We have to compensate for the fact that we sit for a huge amount of our day as we commute to work, sit at a desk at work, and frequently come home to a sofa or another desk.  If we don’t increase our activity levels during the parts of our day we can control, then we will gain weight. 

So how can you increase the activity in your day?  There are endless ways but here are some to consider:

  • Walk to your mailbox instead of driving up to the box.
  • Park as far away as you can from your job, store, etc.
  • Pull the batteries out of the remote control.  You will have to get up to change the channel
  • Mow your own lawn
  • Cook from scratch
  • March in place or walk around when you brush your teeth
  • Spend part of your lunch break walking and take walk breaks during the day even if you are only taking the long way to the copy machine and bath room
  • Walk while your children are at ball practice or dance lessons
  • Spend 15 – 30 minutes each night cleaning your house from top to bottom (windows, baseboards, closets…everything).  Make a checklist for each room in the house with activities you can complete in your 15 – 30 minute timeframe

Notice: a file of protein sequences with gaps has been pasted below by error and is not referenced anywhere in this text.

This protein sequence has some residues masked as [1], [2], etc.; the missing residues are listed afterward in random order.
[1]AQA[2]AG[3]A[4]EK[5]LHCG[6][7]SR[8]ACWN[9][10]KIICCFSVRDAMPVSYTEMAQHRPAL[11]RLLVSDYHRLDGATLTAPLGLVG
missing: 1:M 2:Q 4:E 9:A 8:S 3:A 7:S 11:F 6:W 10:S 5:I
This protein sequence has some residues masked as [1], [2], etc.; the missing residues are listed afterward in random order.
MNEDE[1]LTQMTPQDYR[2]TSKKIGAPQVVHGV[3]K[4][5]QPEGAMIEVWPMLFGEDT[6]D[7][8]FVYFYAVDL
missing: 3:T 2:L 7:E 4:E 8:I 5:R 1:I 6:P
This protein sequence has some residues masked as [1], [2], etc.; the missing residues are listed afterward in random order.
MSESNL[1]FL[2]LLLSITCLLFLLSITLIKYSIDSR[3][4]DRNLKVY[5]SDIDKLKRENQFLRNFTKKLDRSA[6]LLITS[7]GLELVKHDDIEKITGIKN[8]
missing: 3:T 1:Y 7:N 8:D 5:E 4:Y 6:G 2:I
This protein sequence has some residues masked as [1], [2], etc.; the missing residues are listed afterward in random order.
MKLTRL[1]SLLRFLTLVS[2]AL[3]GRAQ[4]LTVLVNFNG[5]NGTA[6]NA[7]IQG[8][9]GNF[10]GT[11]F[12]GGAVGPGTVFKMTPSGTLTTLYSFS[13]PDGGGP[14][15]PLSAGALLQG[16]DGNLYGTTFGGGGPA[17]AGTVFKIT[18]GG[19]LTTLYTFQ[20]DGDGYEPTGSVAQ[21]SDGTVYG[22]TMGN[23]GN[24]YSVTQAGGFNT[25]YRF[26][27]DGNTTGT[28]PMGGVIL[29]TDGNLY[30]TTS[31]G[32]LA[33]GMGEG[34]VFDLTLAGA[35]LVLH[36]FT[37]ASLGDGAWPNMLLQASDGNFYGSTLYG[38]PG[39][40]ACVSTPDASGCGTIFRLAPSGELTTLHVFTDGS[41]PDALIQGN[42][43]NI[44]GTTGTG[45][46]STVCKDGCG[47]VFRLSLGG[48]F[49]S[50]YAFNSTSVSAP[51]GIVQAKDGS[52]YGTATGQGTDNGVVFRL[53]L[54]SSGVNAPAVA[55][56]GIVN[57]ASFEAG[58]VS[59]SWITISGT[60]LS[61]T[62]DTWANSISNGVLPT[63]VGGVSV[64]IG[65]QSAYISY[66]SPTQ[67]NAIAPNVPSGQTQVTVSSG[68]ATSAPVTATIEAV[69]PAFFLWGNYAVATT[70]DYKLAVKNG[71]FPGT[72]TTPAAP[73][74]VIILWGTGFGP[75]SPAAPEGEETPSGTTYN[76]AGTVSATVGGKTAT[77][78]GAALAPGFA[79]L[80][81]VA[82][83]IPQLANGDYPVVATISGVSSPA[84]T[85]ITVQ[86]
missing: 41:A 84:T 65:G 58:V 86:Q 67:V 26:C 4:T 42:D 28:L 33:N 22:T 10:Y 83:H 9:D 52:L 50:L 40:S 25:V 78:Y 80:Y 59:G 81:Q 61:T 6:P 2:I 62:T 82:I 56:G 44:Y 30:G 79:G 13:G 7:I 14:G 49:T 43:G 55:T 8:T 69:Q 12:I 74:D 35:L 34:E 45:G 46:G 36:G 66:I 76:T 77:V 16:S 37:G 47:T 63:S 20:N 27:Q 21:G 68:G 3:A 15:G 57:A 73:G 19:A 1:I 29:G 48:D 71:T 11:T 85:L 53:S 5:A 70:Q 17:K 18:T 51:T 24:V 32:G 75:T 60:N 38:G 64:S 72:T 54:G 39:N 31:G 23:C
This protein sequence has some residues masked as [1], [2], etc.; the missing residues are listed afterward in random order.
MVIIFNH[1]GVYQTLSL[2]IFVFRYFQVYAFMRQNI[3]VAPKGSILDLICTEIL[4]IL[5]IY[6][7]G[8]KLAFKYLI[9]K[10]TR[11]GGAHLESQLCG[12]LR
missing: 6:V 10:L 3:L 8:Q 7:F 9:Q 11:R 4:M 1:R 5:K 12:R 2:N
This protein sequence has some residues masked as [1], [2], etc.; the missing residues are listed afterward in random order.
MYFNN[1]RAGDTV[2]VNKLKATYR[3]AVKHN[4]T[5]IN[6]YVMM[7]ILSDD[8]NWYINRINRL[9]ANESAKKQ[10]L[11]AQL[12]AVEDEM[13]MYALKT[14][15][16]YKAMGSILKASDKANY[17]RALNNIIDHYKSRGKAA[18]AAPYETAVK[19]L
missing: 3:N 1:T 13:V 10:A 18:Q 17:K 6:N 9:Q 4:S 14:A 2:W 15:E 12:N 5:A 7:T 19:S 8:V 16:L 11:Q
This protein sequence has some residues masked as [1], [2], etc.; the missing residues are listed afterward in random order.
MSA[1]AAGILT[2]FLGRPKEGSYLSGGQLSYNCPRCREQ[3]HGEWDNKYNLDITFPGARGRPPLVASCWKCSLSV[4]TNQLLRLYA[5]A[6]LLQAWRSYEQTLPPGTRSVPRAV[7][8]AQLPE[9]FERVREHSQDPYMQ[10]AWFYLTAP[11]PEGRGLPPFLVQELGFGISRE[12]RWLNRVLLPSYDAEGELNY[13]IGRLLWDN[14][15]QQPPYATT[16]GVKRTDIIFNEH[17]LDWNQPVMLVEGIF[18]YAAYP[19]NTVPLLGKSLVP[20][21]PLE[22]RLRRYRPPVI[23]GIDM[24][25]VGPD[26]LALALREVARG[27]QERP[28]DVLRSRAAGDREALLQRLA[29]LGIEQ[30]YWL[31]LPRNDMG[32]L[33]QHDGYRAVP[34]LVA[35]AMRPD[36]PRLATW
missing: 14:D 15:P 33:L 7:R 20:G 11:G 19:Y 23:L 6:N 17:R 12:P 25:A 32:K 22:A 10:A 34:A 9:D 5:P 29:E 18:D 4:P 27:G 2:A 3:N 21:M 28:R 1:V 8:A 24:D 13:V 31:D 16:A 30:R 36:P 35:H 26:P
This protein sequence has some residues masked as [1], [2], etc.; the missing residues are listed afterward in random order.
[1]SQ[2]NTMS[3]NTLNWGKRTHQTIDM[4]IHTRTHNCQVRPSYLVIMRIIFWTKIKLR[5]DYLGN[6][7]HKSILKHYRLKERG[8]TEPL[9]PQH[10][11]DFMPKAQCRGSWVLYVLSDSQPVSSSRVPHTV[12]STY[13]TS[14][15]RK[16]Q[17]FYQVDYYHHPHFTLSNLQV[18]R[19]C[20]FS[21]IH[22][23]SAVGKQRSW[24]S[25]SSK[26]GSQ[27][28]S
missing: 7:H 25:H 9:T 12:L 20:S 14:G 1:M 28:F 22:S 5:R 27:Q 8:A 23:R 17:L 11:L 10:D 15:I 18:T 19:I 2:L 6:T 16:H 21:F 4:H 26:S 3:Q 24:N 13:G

• Plant a flower, herb and/or vegetable garden
  • Spend 15 minutes every night decluttering your house
  • Do something active with your children every day like throwing a football or frisbee, playing tennis, flying a kite, playing hopscotch or jump rope, blowing bubbles
  • Walk around your yard or neighborhood every morning or evening 

Your goal is to add movement throughout your day, every day.  Try this.

Post a list at work of all the ways you can increase your activity level:

  • Stand up and move when talking on the phone
  • Walk around the floor or office frequently during the day
  • Take the stairs instead of the elevator
  • Park in the ‘far away’ spots
  • Walk during part of your lunch or other breaks

Try to do everything on your list everyday.

Try this.  Make a list every day before you leave work of the activities you want to accomplish when you get home, such as:

  • Walk the dog
  • Play with kids outside 15 minutes
  • Wash, fold and put away a load of laundry
  • 15 minutes decluttering kitchen junk drawer

These tasks will keep you up and moving and will burn many more calories than sinking into the comfy sofa at the end of your day.  Making a list keeps you on track and helps you stay focused.

In today’s world we are moving far less than the generations that came before us.  Today there is an easy way to do every chore.  The easiest way of all is to outsource the daily chores that we used to do.  While it may make our lives easier, the easy way out results in our moving less and less and this can lead to weight gain for us all.  Take a moment today to think how you can live a more active life, burn a few more calories each day, and maybe lose a few pounds in the process.

Do you think you have a more active life than your grandparents?  Do you exercise most days?  If not, do you try to add extra movement to your days?  I’d love to hear more in the Comments.

For more ideas to increase your daily activity level, read this article about the ‘fidgeting’ study which includes a sample active day.